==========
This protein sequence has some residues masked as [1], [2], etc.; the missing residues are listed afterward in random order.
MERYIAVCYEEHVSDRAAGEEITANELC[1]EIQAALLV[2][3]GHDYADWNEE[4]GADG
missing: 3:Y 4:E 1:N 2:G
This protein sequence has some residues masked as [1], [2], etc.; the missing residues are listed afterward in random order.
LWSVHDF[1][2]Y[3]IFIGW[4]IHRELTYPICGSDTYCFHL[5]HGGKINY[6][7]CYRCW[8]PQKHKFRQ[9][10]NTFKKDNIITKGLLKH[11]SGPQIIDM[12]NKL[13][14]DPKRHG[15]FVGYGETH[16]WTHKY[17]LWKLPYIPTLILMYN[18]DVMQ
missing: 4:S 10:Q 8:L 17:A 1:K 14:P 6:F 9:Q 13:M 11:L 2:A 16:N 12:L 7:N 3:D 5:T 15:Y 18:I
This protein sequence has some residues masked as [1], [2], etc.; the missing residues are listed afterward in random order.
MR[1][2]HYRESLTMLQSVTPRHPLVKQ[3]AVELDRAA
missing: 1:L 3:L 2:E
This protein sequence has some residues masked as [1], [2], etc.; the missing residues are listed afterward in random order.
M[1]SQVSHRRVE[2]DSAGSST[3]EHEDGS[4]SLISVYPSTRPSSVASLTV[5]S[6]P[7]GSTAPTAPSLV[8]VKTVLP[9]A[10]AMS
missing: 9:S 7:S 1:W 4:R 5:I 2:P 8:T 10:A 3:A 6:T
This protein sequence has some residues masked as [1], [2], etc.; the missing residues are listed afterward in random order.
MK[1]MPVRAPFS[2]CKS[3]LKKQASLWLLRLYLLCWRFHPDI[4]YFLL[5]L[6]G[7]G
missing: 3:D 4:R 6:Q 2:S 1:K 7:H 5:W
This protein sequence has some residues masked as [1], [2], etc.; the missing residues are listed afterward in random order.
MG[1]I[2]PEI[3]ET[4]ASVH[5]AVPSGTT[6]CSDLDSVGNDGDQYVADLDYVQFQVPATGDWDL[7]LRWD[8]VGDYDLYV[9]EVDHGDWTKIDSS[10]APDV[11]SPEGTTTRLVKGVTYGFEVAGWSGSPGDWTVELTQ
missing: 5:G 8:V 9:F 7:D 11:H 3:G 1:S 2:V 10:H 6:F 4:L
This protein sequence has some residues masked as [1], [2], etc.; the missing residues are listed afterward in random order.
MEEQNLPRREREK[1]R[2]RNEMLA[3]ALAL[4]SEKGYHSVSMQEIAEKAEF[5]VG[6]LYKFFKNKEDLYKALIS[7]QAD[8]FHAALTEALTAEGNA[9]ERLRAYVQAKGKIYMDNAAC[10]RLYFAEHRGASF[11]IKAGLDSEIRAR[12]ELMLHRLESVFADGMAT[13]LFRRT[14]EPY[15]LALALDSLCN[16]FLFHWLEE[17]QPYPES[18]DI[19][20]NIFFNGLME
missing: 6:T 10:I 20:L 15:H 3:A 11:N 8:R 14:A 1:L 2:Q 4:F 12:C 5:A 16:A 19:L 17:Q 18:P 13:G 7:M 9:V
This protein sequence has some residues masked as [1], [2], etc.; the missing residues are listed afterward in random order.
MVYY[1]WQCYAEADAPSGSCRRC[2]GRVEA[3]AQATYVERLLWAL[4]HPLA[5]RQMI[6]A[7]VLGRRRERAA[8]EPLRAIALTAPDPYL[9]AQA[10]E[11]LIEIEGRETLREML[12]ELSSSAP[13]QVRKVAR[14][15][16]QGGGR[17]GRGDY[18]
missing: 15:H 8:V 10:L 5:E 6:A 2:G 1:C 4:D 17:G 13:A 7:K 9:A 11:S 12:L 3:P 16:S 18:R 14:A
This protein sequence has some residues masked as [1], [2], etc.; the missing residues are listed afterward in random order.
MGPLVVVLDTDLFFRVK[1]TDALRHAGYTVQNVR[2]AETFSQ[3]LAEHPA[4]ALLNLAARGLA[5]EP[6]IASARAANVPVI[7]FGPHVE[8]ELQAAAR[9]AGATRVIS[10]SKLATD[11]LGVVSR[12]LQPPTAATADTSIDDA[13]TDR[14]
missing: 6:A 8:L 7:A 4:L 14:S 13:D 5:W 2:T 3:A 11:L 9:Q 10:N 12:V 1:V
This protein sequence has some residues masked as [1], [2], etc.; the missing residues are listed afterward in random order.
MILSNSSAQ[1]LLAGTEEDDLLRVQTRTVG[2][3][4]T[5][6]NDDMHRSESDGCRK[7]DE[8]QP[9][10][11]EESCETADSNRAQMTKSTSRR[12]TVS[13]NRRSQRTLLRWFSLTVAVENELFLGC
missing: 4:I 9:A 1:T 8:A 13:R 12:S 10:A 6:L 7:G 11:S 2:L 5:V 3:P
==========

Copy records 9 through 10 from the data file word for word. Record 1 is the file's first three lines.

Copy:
This protein sequence has some residues masked as [1], [2], etc.; the missing residues are listed afterward in random order.
MGPLVVVLDTDLFFRVK[1]TDALRHAGYTVQNVR[2]AETFSQ[3]LAEHPA[4]ALLNLAARGLA[5]EP[6]IASARAANVPVI[7]FGPHVE[8]ELQAAAR[9]AGATRVIS[10]SKLATD[11]LGVVSR[12]LQPPTAATADTSIDDA[13]TDR[14]
missing: 6:A 8:L 7:A 4:L 14:S 13:D 5:W 2:T 3:A 11:L 9:Q 10:N 12:V 1:V
This protein sequence has some residues masked as [1], [2], etc.; the missing residues are listed afterward in random order.
MILSNSSAQ[1]LLAGTEEDDLLRVQTRTVG[2][3][4]T[5][6]NDDMHRSESDGCRK[7]DE[8]QP[9][10][11]EESCETADSNRAQMTKSTSRR[12]TVS[13]NRRSQRTLLRWFSLTVAVENELFLGC
missing: 4:I 9:A 1:T 8:A 13:R 12:S 10:A 6:L 7:G 11:S 2:L 5:V 3:P